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How Books Get Made

How Books Get Made

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Siân Pratley is a Production Assistant at Penguin Random House and a Freelance Photographer.

Q1 Would you recommend doing an MA in Publishing? Does it open up more opportunities in the field?

While I think publishing MAs have their uses, I know so many people who have gotten in just from getting experience elsewhere, even if it's not publishing! I took a stab at self-publishing for some production experience, freelance photography, & marketing before getting into PRH.

Q2 When you say self-publishing, do you mean that you published your own book? Would mean living without an income for a while?

I worked in retail and temped in office jobs whilst job hunting and the self-publishing was my dissertation choice at university.

Q3 How important is networking for publishing?

I certainly didn't have many contacts, but while on work experience I seized the opportunity to network around the office and asked questions about production, rights, editorial etc. as well as being enthusiastic about everything. It got me remembered when there was a job going!

Q4 What are some things I can do to set myself apart when going for a job in publishing?

Have some side hustles! I self-taught myself photography at university with a society and had a strong portfolio by the time I'd graduated. Get some work experience in before you graduate with local publishers to you, your student newspaper, anything to get a feel of what interests you.

Q5 Any tips for where to look for or find work experience that’d help us get into the field?

I was interested in food so I emailed all the cookery magazines I could find, as well as local publishers to me. Even office experience is useful! It took me doing work experience at a magazine to realise I'd been chasing a dream in editorial I actually didn't want, for example.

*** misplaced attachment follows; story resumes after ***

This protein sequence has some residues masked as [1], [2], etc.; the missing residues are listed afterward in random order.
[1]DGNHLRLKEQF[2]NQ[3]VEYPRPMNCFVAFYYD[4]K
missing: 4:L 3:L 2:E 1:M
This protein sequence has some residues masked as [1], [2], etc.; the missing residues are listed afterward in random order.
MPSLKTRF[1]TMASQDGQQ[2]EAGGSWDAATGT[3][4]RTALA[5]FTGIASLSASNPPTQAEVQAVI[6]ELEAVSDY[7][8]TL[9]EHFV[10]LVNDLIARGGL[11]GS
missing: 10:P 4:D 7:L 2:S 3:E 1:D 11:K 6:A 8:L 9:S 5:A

Q6 What is your average day like?

I'd receive some colour proofs of a book cover from our reprographics house (they take in any changes to the cover we would like, e.g colour corrections, moving things around, fonts, and barcodes) and look at it under the light box and make notes on it to send back to repro e.g. taking out some magenta or yellow from a skin tone if it looks too saturated, or making a blue look brighter by lightening it. I might also receive a marked up manuscript with changes from an editor, which I will send onto our typesetters to take in.

I'll also run some reprint costings requested by inventory which I send to finance to look at and approve. Once I get these back I order them with our printers around the world, depending on where the book needs to be!

Q7 Do you have any advice on how to find relevant experience?

Definitely don't restrict yourself to publishing to build experience. Anything can be useful. Look at the kind of skills the jobs you’re interested in are highlighting and build those e.g. Are we asking for organisation? What things can/do you currently do that show that?

Q8 Is there room to move into different roles in publishing?

Definitely! I was a marketing and S/M assistant before I moved to production, I had no direct experience and all my training has been on the job. Try to find ways of showing skills such as keen eye to detail etc. with situations you've handled before, that the core skills are there.